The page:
Our boy Tex needs to be muzzled when we leave. It doesn't hurt him and he doesn't mind that much, so I don't worry about it. He throws temper tantrums and chews things up in the process. He's fine most of the time, but then if I come home for a short period of time and leave again or do something he doesn't like, he'll get into something when we're gone. It's actually pretty funny. It's so easy to just muzzle them and prevent the accidents all together.

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Guest Greyt_dog_lover

When you get more hounds, you will find yourself using the muzzles more and more. Why be concerned with leaving him with is muzzle on? He can eat, drink, sleep, etc. in the muzzle. A muzzle is not crewl. Dont worry about it.

 

Chad

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Guest mcsheltie

Something just occurred to me about destructive chewing and I wonder if it's happened with other dogs like with mine.

 

Perri decided to chew the welting on the arm of our new leather couch. I used Bitter Yuck on the furniture and she hasn't bothered it since. But shortly thereafter we discovered a bad, loose front tooth. We had it removed and she's been a lot better. (She wasn't even two at the time.)

 

Graham was perfect in the house and then started working on paper and books! He's got a big irritation, i.e. periodontal disease, over a molar that's remained that way even after two dentals.

 

Tucker once chewed up a door frame. Did it once -- but it was right before he had a stroke! He never did it again. Again, the chewing happened when a medical issue was brewing.

 

I have to wonder if tooth problems or other medical issues can cause destructive chewing. Has anyone noticed this or am I thinking too much out of the box?

 

We haven't muzzled them yet but have picked up things that they like to nosh on, like books and toilet paper. No wood chewing going on but I'll use more Bitter Yuck if it starts up.

I think this is a very smart observation. One reason dogs chew to relive stress. And pain is stress. Especially for dogs, as they live in the moment.

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Thank yew. :)

 

I should probably start a new thread on pain and chewing since I sort of hijacked the original thread. Chad is right about using the muzzle. The reason we don't is b/c Perri and Graham love to bang their muzzles into the lower glass doors of an entertainment unit. I shudder to think of what kind of problem that could cause. One can always muzzle *and* confine though.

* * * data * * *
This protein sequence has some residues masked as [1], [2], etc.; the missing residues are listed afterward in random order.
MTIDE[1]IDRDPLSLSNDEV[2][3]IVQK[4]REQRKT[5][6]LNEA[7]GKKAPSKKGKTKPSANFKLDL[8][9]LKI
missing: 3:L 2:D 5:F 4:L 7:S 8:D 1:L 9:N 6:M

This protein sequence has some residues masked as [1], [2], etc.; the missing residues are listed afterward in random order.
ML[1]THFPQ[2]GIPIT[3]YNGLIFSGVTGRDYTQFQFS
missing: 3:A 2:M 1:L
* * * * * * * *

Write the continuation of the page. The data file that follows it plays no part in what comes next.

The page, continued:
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Guest bluefawn

The bitter stuff never worked for any of mine. I eventually was able to leave them all unmuzzled (but I never had more than 3 still living with me at one time). Penny has never had a muzzle on in all of her 12 years until now, and she AIN'T LIKIN' IT I tell ya! But Candi, the new kid on the block, is a goofy, gangly, leggy, 11-month old puppy so full of herself and just too darn happy to be alive to suit Penny, so I had to start muzzling them both. I don't know if Penny will ever accept Candi, and I do feel bad muzzling Penny, especially since I can't find a muzzle small enough for her and this small one almost covers her eyes, her face is so tiny. I try to not muzzle them when I am sitting right here with them. But if Penny says one bad word at Candi, I muzzle her immediately. I have never had any of mine destroy any furniture or anything else in the house, but if they had, you can bet I would muzzle them in a heartbeat if it meant a threat to their safety, which would be my utmost concern. So don't feel bad about muzzling. It's not so bad after all smile.gif

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Carl had destructive SA for quite a long time, one of the things that has helped tremendously (along with a lot of alone training), was wearing a muzzle when I leave the house. Almost 3 years later he still wears the muzzle, for him, it's like a security blanket. You can actually see him relax when it goes on. I assume it will be this way the rest of his life. If it makes him feel better, makes him feel safe and, more importantly keeps him safe, I see no harm in it. In answer to your question, for some dogs yes, for some no.

Edited by ckruzan

Sunsands Doodles: Doodles aka Claire, Bella Run Softly: Softy aka Bowie (the Diamond Dog)

Missing my beautiful boy Sunsands Carl 2.25.2003 - 4.1.2014

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I think it would be well worth investing some serious time in alone training for those dogs who chew because of SA. Certainly, muzzling in the meantime will save your stuff, but long term, my aim would be to lose the muzzle.

 

We were lucky with Sid, because neither of us go out to work, so we could take our time and work on his problem nice and slowly and gradually get him used to being left. But he came to us unwilling to be left for a single moment without 'singing' to the neighbours with his nose pressed against the front door, and I'm sure if I'd left him long he would have chewed. Now, after spending a LOT of effort in alone training, he can be left for three or four hours (the longest we're ever out, but I'm sure he would go longer) and he doesn't even bother to get up when we get home.

 

The bitter spray worked for Renie, but she chewed when she was stressed, not through SA. Offering alternatives worked for her too. SA is different, and needs to be treated differently.

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The plural of anecdote is not data

Brambleberry Greyhounds My Etsy Shop